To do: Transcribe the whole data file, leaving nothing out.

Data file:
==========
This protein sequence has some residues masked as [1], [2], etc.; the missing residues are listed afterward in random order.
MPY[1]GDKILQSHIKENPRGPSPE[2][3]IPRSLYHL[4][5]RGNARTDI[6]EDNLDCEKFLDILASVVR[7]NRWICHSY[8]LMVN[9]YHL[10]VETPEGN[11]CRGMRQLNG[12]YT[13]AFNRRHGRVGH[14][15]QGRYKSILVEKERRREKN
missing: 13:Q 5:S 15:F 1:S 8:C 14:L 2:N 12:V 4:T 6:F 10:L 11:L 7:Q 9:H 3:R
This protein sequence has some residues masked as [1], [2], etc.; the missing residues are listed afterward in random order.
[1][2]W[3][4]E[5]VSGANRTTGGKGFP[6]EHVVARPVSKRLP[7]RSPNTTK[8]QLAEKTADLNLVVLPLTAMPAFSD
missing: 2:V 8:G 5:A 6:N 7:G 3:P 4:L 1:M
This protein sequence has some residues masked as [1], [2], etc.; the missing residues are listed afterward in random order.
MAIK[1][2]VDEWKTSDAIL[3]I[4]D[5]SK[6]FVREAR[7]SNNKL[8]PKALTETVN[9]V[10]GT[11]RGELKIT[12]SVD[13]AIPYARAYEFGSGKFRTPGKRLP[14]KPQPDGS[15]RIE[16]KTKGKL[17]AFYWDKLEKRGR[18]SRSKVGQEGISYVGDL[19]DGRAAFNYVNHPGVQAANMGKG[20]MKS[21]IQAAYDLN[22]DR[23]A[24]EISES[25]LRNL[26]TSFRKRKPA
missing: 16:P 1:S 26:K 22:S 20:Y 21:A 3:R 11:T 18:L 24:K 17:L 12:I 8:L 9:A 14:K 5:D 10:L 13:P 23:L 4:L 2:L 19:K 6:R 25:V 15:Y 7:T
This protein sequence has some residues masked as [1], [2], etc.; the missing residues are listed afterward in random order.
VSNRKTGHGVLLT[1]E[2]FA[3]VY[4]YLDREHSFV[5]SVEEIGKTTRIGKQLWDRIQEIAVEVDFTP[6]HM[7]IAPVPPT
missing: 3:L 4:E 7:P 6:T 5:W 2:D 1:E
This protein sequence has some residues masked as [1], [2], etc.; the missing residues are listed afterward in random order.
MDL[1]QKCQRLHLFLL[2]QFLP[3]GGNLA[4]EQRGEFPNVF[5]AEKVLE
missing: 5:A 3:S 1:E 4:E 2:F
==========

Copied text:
This protein sequence has some residues masked as [1], [2], etc.; the missing residues are listed afterward in random order.
MPY[1]GDKILQSHIKENPRGPSPE[2][3]IPRSLYHL[4][5]RGNARTDI[6]EDNLDCEKFLDILASVVR[7]NRWICHSY[8]LMVN[9]YHL[10]VETPEGN[11]CRGMRQLNG[12]YT[13]AFNRRHGRVGH[14][15]QGRYKSILVEKERRREKN
missing: 13:Q 5:S 15:F 1:S 8:C 14:L 2:N 12:V 4:T 6:F 10:L 11:L 7:Q 9:H 3:R
This protein sequence has some residues masked as [1], [2], etc.; the missing residues are listed afterward in random order.
[1][2]W[3][4]E[5]VSGANRTTGGKGFP[6]EHVVARPVSKRLP[7]RSPNTTK[8]QLAEKTADLNLVVLPLTAMPAFSD
missing: 2:V 8:G 5:A 6:N 7:G 3:P 4:L 1:M
This protein sequence has some residues masked as [1], [2], etc.; the missing residues are listed afterward in random order.
MAIK[1][2]VDEWKTSDAIL[3]I[4]D[5]SK[6]FVREAR[7]SNNKL[8]PKALTETVN[9]V[10]GT[11]RGELKIT[12]SVD[13]AIPYARAYEFGSGKFRTPGKRLP[14]KPQPDGS[15]RIE[16]KTKGKL[17]AFYWDKLEKRGR[18]SRSKVGQEGISYVGDL[19]DGRAAFNYVNHPGVQAANMGKG[20]MKS[21]IQAAYDLN[22]DR[23]A[24]EISES[25]LRNL[26]TSFRKRKPA
missing: 16:P 1:S 26:K 22:S 20:Y 21:A 3:R 11:T 18:L 24:K 17:L 12:I 8:L 9:A 14:K 5:D 10:L 13:P 23:L 4:L 2:L 19:K 6:R 25:V 15:Y 7:T
This protein sequence has some residues masked as [1], [2], etc.; the missing residues are listed afterward in random order.
VSNRKTGHGVLLT[1]E[2]FA[3]VY[4]YLDREHSFV[5]SVEEIGKTTRIGKQLWDRIQEIAVEVDFTP[6]HM[7]IAPVPPT
missing: 3:L 4:E 7:P 6:T 5:W 2:D 1:E
This protein sequence has some residues masked as [1], [2], etc.; the missing residues are listed afterward in random order.
MDL[1]QKCQRLHLFLL[2]QFLP[3]GGNLA[4]EQRGEFPNVF[5]AEKVLE
missing: 5:A 3:S 1:E 4:E 2:F